Traumatic onycholysis. Traumatic onycholysis is another common phenomenon that stems from the traumatic separation of the nail plate from the nail bed due to disruption of the onychodermal band. Patients have been known to insert a variety of thin, sharp objects into the potential space between the distal plate and bed in efforts to clean under the nails. The diagnosis of traumatic onycholysis is suggested when patients present with “roller coaster nails” (Figure 1) in which the proximal border of the onycholytic nail plate assumes a characteristic oscillating pattern. Traumatic onycholysis is often associated with chronic paronychia. Such infections occur as manicure removal of the cuticle breaks an essential barrier to micro-organism infiltration of the nail. Dermoscopy can be useful in visualizing pinpoint hemorrhagic macules on traumatized areas (Figure 2). With this condition, patients often deny manipulating the nail subunit, thus making the clinical history, and sometimes persistent questioning about cleaning and hygiene habits, of great importance. In patients wearing acrylic nails, traumatic onycholysis is very common. These patients usually wear very long nails, and adhesion of the acrylic nail to the nail plate is stronger than adhesion of the nail plate to the nail bed.

Keratin degranulation. The process of nail polish binding to and subsequently being removed from the nail plate may result in keratin degranulation. The clinical features of this finding are white striations, macules, and patches on the nail plate. Dermoscopy shows that the white areas correspond to areas of nail plate exfoliation. Keratin degranulation is a type of pseudoleukonychia, and a phenomenon seen secondary to nail polish interaction with keratin in the nail plate (Figure 3). At this time it is unclear if different types of nail polish more frequently cause degranulation. The authors’ clinical experience indicates that longer lasting polishes may cause greater trauma to the nail plate. Although keratin degranulation may be confused with white superficial onychomycosis, this type of onychomycosis does not occur on the fingernails.

Mycobacterial infections. Pedicure footbaths, while incredibly popular, may trap dirt, lint, and skin debris. Without proper sterilization or regular filter changes, such systems support the growth of mycobacterium. In fact, pedicure footbath-associated mycobacterial infections have been reported on several occasions throughout the United States since 2002, when a group from California reported a case series of mycobacterium fortuitum furunculosis that was traced back to a single salon.[8–10] Clinical manifestations include erythematous macules and papules of the distal legs that appear two weeks or more after pedicure. Lesions may progress over weeks to abscesses that heal with dyspigmentation and scarring.[2]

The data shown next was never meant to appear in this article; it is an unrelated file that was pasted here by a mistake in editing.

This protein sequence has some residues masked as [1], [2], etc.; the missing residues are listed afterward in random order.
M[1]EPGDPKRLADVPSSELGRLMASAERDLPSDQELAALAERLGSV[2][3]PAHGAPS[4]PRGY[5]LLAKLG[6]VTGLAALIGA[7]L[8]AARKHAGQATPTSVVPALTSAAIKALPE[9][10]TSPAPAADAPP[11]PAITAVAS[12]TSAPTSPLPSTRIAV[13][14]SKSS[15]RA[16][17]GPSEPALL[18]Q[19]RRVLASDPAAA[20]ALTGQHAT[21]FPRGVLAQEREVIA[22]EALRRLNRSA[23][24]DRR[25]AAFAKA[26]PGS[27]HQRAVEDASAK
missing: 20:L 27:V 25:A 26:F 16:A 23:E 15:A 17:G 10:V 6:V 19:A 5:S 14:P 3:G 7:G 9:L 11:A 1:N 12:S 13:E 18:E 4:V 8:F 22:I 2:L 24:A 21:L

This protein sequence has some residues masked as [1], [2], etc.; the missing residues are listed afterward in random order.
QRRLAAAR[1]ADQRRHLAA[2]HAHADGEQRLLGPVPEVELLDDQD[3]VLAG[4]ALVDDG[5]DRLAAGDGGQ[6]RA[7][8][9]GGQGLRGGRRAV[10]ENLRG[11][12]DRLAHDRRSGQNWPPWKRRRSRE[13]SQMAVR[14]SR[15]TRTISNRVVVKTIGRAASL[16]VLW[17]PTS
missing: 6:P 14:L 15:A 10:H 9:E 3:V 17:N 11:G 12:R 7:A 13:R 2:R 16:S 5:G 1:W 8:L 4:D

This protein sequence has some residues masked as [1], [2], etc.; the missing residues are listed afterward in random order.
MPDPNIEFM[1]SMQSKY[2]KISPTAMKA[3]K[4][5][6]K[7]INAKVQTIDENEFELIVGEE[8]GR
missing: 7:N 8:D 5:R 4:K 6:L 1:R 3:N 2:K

Specific risks with acrylic and gel manicures. What is the difference between acrylic and gel manicures? Acrylic nails are a type of artificial nail enhancement created from a mixture of both liquid and powder acrylates. They do not require photocuring.[11] Gels are a type of acrylic-based nail polish. They are composed of a mixture of acrylate monomers that require ultraviolet (UV) light for polymerization and hardening.[11],[12] Gel manicure systems are a variant of acrylic nail gel and contain the traditional nail lacquer plus a base coat. The base contains photo-initiators and UV-curable acrylate oligomers instead of solvent/resin bases. During the curing process, solvents evaporate, and small channels form in the layer of nail polish. These channels are connected by acetone-dissolvable polymers.

Gels have gained significant popularity over the past five years due to their luster, shine, and resistance to chipping, scratching, and denting. Gel manicures have existed since the early 2000s, but did not achieve great exposure until a 2010 marketing campaign from CND® (Creative Nail Design, Inc.) for Shellac® polish. OPI, Inc., followed suit in 2011 with their release of GelColor. Although both products boast lengthy ingredient lists (Table 1 and Table 2 ), with the exception of acrylate monomers (discussed below), there have been no reports of adverse reactions to their ingredients. However there now exist many new products in the marketplace, including non-professional brands for which side effects may yet emerge.